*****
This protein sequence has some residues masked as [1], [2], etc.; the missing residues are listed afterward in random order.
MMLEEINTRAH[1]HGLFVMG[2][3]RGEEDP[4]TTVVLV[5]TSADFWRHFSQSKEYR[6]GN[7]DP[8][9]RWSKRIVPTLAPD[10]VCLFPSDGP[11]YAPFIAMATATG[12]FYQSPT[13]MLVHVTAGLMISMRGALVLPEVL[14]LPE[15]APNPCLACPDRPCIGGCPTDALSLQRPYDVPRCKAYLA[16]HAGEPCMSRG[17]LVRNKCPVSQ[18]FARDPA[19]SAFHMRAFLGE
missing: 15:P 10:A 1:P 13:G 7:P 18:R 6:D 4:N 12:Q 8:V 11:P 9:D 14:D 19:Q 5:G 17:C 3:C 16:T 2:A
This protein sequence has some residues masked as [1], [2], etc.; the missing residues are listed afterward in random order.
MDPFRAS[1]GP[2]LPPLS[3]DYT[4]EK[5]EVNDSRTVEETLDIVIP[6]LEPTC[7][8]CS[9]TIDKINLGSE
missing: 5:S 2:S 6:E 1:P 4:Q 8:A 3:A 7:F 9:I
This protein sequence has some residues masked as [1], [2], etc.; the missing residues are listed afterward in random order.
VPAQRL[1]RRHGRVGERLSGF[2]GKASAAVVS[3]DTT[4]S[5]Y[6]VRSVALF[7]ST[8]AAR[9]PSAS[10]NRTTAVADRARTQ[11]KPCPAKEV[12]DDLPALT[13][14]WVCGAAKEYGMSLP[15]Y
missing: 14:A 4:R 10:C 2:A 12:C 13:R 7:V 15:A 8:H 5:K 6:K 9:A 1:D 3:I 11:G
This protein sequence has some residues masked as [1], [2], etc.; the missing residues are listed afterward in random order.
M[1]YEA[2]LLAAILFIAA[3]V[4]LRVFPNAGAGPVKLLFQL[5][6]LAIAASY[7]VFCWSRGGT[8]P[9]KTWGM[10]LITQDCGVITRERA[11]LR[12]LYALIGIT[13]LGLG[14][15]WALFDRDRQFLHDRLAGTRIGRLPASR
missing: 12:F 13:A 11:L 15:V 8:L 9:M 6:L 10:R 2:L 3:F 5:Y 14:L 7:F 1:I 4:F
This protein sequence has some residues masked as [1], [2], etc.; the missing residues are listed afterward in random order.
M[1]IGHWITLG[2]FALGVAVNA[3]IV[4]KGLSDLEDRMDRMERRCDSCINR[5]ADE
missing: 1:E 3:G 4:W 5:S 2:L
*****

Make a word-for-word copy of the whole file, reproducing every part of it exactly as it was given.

This protein sequence has some residues masked as [1], [2], etc.; the missing residues are listed afterward in random order.
MMLEEINTRAH[1]HGLFVMG[2][3]RGEEDP[4]TTVVLV[5]TSADFWRHFSQSKEYR[6]GN[7]DP[8][9]RWSKRIVPTLAPD[10]VCLFPSDGP[11]YAPFIAMATATG[12]FYQSPT[13]MLVHVTAGLMISMRGALVLPEVL[14]LPE[15]APNPCLACPDRPCIGGCPTDALSLQRPYDVPRCKAYLA[16]HAGEPCMSRG[17]LVRNKCPVSQ[18]FARDPA[19]SAFHMRAFLGE
missing: 15:P 10:A 1:P 13:G 7:P 18:R 6:D 4:N 12:Q 8:V 11:P 9:D 14:D 19:Q 5:G 17:C 3:C 16:T 2:A
This protein sequence has some residues masked as [1], [2], etc.; the missing residues are listed afterward in random order.
MDPFRAS[1]GP[2]LPPLS[3]DYT[4]EK[5]EVNDSRTVEETLDIVIP[6]LEPTC[7][8]CS[9]TIDKINLGSE
missing: 5:S 2:S 6:E 1:P 4:Q 8:A 3:A 7:F 9:I
This protein sequence has some residues masked as [1], [2], etc.; the missing residues are listed afterward in random order.
VPAQRL[1]RRHGRVGERLSGF[2]GKASAAVVS[3]DTT[4]S[5]Y[6]VRSVALF[7]ST[8]AAR[9]PSAS[10]NRTTAVADRARTQ[11]KPCPAKEV[12]DDLPALT[13][14]WVCGAAKEYGMSLP[15]Y
missing: 14:A 4:R 10:C 2:A 12:C 13:R 7:V 15:A 8:H 5:K 6:K 9:A 1:D 3:I 11:G
This protein sequence has some residues masked as [1], [2], etc.; the missing residues are listed afterward in random order.
M[1]YEA[2]LLAAILFIAA[3]V[4]LRVFPNAGAGPVKLLFQL[5][6]LAIAASY[7]VFCWSRGGT[8]P[9]KTWGM[10]LITQDCGVITRERA[11]LR[12]LYALIGIT[13]LGLG[14][15]WALFDRDRQFLHDRLAGTRIGRLPASR
missing: 12:F 13:A 11:L 15:V 8:L 9:M 6:L 10:R 2:L 3:F 5:Y 14:L 7:F 1:I 4:F
This protein sequence has some residues masked as [1], [2], etc.; the missing residues are listed afterward in random order.
M[1]IGHWITLG[2]FALGVAVNA[3]IV[4]KGLSDLEDRMDRMERRCDSCINR[5]ADE
missing: 1:E 3:G 4:W 5:S 2:L